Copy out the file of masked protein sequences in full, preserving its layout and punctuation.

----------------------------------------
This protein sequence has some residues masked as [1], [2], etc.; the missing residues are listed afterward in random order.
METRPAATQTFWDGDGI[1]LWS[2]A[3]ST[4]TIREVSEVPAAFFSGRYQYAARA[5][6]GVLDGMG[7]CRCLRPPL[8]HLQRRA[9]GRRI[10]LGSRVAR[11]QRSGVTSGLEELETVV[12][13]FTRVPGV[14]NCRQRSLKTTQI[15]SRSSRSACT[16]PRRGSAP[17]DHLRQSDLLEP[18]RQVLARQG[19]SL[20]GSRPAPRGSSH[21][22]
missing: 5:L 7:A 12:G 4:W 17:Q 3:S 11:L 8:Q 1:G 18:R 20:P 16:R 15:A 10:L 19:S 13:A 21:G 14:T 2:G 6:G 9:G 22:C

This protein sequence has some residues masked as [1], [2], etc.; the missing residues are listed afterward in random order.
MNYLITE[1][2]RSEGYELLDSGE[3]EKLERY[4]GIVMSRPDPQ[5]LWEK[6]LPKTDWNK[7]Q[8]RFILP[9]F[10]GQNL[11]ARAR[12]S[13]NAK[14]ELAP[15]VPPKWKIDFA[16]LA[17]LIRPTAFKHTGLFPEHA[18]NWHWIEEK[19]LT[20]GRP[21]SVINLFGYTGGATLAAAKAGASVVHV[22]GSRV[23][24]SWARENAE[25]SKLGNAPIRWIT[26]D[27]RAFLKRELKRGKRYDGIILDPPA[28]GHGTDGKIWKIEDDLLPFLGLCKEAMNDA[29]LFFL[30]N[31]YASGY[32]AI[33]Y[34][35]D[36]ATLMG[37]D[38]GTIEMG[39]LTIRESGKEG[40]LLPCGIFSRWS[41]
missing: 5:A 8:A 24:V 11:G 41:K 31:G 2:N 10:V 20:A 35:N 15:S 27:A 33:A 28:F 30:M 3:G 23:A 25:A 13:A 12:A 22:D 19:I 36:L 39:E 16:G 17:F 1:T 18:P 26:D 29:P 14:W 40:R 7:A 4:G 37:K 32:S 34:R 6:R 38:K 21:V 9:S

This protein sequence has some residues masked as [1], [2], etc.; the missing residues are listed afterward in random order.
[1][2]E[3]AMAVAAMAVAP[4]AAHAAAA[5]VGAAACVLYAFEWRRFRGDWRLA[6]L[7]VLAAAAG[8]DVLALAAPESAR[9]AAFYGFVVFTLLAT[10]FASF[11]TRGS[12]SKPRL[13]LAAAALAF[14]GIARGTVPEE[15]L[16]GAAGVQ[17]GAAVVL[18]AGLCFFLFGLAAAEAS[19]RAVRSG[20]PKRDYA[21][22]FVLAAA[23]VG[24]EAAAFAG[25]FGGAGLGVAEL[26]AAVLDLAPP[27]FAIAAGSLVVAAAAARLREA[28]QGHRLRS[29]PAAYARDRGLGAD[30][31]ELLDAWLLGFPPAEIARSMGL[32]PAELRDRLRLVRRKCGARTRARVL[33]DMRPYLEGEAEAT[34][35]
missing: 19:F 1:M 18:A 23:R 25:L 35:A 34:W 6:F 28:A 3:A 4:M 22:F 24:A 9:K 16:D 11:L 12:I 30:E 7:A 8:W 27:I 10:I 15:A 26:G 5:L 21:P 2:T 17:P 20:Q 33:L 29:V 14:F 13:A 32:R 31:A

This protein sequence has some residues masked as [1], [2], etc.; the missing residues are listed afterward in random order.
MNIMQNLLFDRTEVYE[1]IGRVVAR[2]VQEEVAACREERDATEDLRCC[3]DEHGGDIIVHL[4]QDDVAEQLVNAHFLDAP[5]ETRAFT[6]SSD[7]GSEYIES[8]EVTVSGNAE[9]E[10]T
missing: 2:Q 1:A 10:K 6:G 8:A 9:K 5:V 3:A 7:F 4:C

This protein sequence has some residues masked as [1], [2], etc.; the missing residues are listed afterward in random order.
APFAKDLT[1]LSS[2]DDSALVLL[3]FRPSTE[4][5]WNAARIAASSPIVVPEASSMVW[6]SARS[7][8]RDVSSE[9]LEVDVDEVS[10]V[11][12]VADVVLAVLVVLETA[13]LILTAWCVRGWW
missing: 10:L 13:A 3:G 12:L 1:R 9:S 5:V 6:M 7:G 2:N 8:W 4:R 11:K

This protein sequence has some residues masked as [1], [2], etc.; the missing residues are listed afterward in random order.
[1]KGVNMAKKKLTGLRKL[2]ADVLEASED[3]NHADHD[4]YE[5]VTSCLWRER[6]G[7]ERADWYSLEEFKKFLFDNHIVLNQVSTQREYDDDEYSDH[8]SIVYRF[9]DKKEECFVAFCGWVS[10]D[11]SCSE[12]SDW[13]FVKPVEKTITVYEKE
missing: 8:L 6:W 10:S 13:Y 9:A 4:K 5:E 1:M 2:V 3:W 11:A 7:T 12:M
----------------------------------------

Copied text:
This protein sequence has some residues masked as [1], [2], etc.; the missing residues are listed afterward in random order.
METRPAATQTFWDGDGI[1]LWS[2]A[3]ST[4]TIREVSEVPAAFFSGRYQYAARA[5][6]GVLDGMG[7]CRCLRPPL[8]HLQRRA[9]GRRI[10]LGSRVAR[11]QRSGVTSGLEELETVV[12][13]FTRVPGV[14]NCRQRSLKTTQI[15]SRSSRSACT[16]PRRGSAP[17]DHLRQSDLLEP[18]RQVLARQG[19]SL[20]GSRPAPRGSSH[21][22]
missing: 5:L 7:A 12:G 4:W 17:Q 3:S 11:L 8:Q 1:G 18:R 20:P 16:R 15:A 10:L 19:S 13:A 21:G 14:T 2:G 6:G 9:G 22:C

This protein sequence has some residues masked as [1], [2], etc.; the missing residues are listed afterward in random order.
MNYLITE[1][2]RSEGYELLDSGE[3]EKLERY[4]GIVMSRPDPQ[5]LWEK[6]LPKTDWNK[7]Q[8]RFILP[9]F[10]GQNL[11]ARAR[12]S[13]NAK[14]ELAP[15]VPPKWKIDFA[16]LA[17]LIRPTAFKHTGLFPEHA[18]NWHWIEEK[19]LT[20]GRP[21]SVINLFGYTGGATLAAAKAGASVVHV[22]GSRV[23][24]SWARENAE[25]SKLGNAPIRWIT[26]D[27]RAFLKRELKRGKRYDGIILDPPA[28]GHGTDGKIWKIEDDLLPFLGLCKEAMNDA[29]LFFL[30]N[31]YASGY[32]AI[33]Y[34][35]D[36]ATLMG[37]D[38]GTIEMG[39]LTIRESGKEG[40]LLPCGIFSRWS[41]
missing: 5:A 8:A 24:V 11:G 41:K 31:G 2:N 10:V 20:A 35:N 15:S 27:A 33:A 28:F 30:M 3:G 23:A 25:A 13:A 12:A 22:D 19:I 36:L 39:E 16:G 17:F 1:T 18:P 26:D 29:P 14:W 40:R 7:A 4:G 37:K 32:S 34:R 6:R 38:K 21:V 9:S

This protein sequence has some residues masked as [1], [2], etc.; the missing residues are listed afterward in random order.
[1][2]E[3]AMAVAAMAVAP[4]AAHAAAA[5]VGAAACVLYAFEWRRFRGDWRLA[6]L[7]VLAAAAG[8]DVLALAAPESAR[9]AAFYGFVVFTLLAT[10]FASF[11]TRGS[12]SKPRL[13]LAAAALAF[14]GIARGTVPEE[15]L[16]GAAGVQ[17]GAAVVL[18]AGLCFFLFGLAAAEAS[19]RAVRSG[20]PKRDYA[21][22]FVLAAA[23]VG[24]EAAAFAG[25]FGGAGLGVAEL[26]AAVLDLAPP[27]FAIAAGSLVVAAAAARLREA[28]QGHRLRS[29]PAAYARDRGLGAD[30][31]ELLDAWLLGFPPAEIARSMGL[32]PAELRDRLRLVRRKCGARTRARVL[33]DMRPYLEGEAEAT[34][35]
missing: 19:F 1:M 18:A 23:R 25:L 35:A 34:W 6:F 28:A 3:A 4:M 22:F 24:A 9:K 16:D 11:L 12:I 30:E 7:A 8:W 27:I 10:I 15:A 26:G 5:L 21:P 2:T 17:P 20:Q 33:L 29:V 14:F 13:A 32:R 31:A

This protein sequence has some residues masked as [1], [2], etc.; the missing residues are listed afterward in random order.
MNIMQNLLFDRTEVYE[1]IGRVVAR[2]VQEEVAACREERDATEDLRCC[3]DEHGGDIIVHL[4]QDDVAEQLVNAHFLDAP[5]ETRAFT[6]SSD[7]GSEYIES[8]EVTVSGNAE[9]E[10]T
missing: 2:Q 1:A 10:K 6:G 8:A 9:K 5:V 3:A 7:F 4:C

This protein sequence has some residues masked as [1], [2], etc.; the missing residues are listed afterward in random order.
APFAKDLT[1]LSS[2]DDSALVLL[3]FRPSTE[4][5]WNAARIAASSPIVVPEASSMVW[6]SARS[7][8]RDVSSE[9]LEVDVDEVS[10]V[11][12]VADVVLAVLVVLETA[13]LILTAWCVRGWW
missing: 10:L 13:A 3:G 12:L 1:R 9:S 5:V 6:M 7:G 2:N 8:W 4:R 11:K

This protein sequence has some residues masked as [1], [2], etc.; the missing residues are listed afterward in random order.
[1]KGVNMAKKKLTGLRKL[2]ADVLEASED[3]NHADHD[4]YE[5]VTSCLWRER[6]G[7]ERADWYSLEEFKKFLFDNHIVLNQVSTQREYDDDEYSDH[8]SIVYRF[9]DKKEECFVAFCGWVS[10]D[11]SCSE[12]SDW[13]FVKPVEKTITVYEKE
missing: 8:L 6:W 10:S 13:Y 9:A 4:K 5:E 1:M 2:V 3:W 11:A 7:T 12:M